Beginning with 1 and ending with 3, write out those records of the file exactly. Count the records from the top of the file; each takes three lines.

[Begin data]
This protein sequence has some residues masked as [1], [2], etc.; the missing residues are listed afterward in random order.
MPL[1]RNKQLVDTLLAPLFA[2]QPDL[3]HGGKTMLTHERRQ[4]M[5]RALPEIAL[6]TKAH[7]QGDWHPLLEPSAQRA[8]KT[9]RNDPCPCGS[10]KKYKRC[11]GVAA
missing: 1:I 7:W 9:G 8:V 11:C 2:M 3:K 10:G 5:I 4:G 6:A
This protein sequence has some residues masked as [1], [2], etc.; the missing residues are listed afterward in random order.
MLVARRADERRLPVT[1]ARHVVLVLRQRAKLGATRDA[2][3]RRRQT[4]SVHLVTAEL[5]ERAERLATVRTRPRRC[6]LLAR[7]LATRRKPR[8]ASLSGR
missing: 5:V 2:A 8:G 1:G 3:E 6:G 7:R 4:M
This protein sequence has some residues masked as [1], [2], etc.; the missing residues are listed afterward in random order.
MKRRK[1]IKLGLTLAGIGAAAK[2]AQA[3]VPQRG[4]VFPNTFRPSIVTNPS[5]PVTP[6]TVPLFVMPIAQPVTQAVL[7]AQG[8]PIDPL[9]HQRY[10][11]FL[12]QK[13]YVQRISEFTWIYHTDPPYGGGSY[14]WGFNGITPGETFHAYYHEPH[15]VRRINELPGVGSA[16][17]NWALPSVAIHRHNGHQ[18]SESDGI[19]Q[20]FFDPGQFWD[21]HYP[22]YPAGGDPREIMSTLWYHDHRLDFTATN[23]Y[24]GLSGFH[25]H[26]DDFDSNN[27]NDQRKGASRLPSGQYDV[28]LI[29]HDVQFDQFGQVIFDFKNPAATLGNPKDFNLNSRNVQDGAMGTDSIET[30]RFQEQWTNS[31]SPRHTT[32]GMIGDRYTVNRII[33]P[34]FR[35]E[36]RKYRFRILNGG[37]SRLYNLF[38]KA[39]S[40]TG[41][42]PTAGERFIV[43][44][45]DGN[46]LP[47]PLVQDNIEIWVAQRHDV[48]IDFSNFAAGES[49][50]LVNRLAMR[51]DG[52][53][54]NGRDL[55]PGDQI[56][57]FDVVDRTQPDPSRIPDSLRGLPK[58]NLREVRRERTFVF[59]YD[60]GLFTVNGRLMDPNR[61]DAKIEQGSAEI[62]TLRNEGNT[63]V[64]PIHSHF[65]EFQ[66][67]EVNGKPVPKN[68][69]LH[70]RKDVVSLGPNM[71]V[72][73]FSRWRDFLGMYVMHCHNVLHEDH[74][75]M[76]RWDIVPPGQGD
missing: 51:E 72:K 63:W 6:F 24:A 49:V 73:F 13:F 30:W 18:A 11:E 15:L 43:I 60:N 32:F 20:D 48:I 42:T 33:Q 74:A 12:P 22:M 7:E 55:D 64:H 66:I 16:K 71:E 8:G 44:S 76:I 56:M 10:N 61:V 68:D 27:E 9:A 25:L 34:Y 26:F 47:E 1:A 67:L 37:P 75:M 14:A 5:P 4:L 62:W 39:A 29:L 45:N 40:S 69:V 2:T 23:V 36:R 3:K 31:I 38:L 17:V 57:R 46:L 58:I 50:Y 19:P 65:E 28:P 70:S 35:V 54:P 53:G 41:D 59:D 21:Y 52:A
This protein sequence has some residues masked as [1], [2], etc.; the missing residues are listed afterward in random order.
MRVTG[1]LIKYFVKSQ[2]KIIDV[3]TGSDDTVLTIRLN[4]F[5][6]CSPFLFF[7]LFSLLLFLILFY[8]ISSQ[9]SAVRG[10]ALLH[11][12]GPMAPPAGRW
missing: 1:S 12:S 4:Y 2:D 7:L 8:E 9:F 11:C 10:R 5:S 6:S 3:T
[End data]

This protein sequence has some residues masked as [1], [2], etc.; the missing residues are listed afterward in random order.
MPL[1]RNKQLVDTLLAPLFA[2]QPDL[3]HGGKTMLTHERRQ[4]M[5]RALPEIAL[6]TKAH[7]QGDWHPLLEPSAQRA[8]KT[9]RNDPCPCGS[10]KKYKRC[11]GVAA
missing: 1:I 7:W 9:G 8:V 11:C 2:M 3:K 10:G 5:I 4:G 6:A
This protein sequence has some residues masked as [1], [2], etc.; the missing residues are listed afterward in random order.
MLVARRADERRLPVT[1]ARHVVLVLRQRAKLGATRDA[2][3]RRRQT[4]SVHLVTAEL[5]ERAERLATVRTRPRRC[6]LLAR[7]LATRRKPR[8]ASLSGR
missing: 5:V 2:A 8:G 1:G 3:E 6:G 7:R 4:M
This protein sequence has some residues masked as [1], [2], etc.; the missing residues are listed afterward in random order.
MKRRK[1]IKLGLTLAGIGAAAK[2]AQA[3]VPQRG[4]VFPNTFRPSIVTNPS[5]PVTP[6]TVPLFVMPIAQPVTQAVL[7]AQG[8]PIDPL[9]HQRY[10][11]FL[12]QK[13]YVQRISEFTWIYHTDPPYGGGSY[14]WGFNGITPGETFHAYYHEPH[15]VRRINELPGVGSA[16][17]NWALPSVAIHRHNGHQ[18]SESDGI[19]Q[20]FFDPGQFWD[21]HYP[22]YPAGGDPREIMSTLWYHDHRLDFTATN[23]Y[24]GLSGFH[25]H[26]DDFDSNN[27]NDQRKGASRLPSGQYDV[28]LI[29]HDVQFDQFGQVIFDFKNPAATLGNPKDFNLNSRNVQDGAMGTDSIET[30]RFQEQWTNS[31]SPRHTT[32]GMIGDRYTVNRII[33]P[34]FR[35]E[36]RKYRFRILNGG[37]SRLYNLF[38]KA[39]S[40]TG[41][42]PTAGERFIV[43][44][45]DGN[46]LP[47]PLVQDNIEIWVAQRHDV[48]IDFSNFAAGES[49][50]LVNRLAMR[51]DG[52][53][54]NGRDL[55]PGDQI[56][57]FDVVDRTQPDPSRIPDSLRGLPK[58]NLREVRRERTFVF[59]YD[60]GLFTVNGRLMDPNR[61]DAKIEQGSAEI[62]TLRNEGNT[63]V[64]PIHSHF[65]EFQ[66][67]EVNGKPVPKN[68][69]LH[70]RKDVVSLGPNM[71]V[72][73]FSRWRDFLGMYVMHCHNVLHEDH[74][75]M[76]RWDIVPPGQGD
missing: 51:E 72:K 63:W 6:F 24:A 49:V 73:F 13:F 30:W 18:A 11:E 15:L 43:I 60:N 32:F 20:D 48:I 42:T 33:Q 74:A 12:P 22:M 7:E 55:D 64:H 66:I 16:K 71:E 8:G 44:S 76:I 56:M 10:N 61:V 68:D 27:E 9:A 25:L 34:Y 26:F 47:E 1:A 67:L 37:P 75:M 14:A 5:P 4:L 62:W 39:A 29:L 45:N 40:S 69:V 2:T 23:V 36:R 3:K 31:I 38:L 17:V 57:R 46:L 58:I 50:Y 19:P 65:E 28:P 70:S 35:V 54:P 53:G 41:D 59:D 21:Y 52:A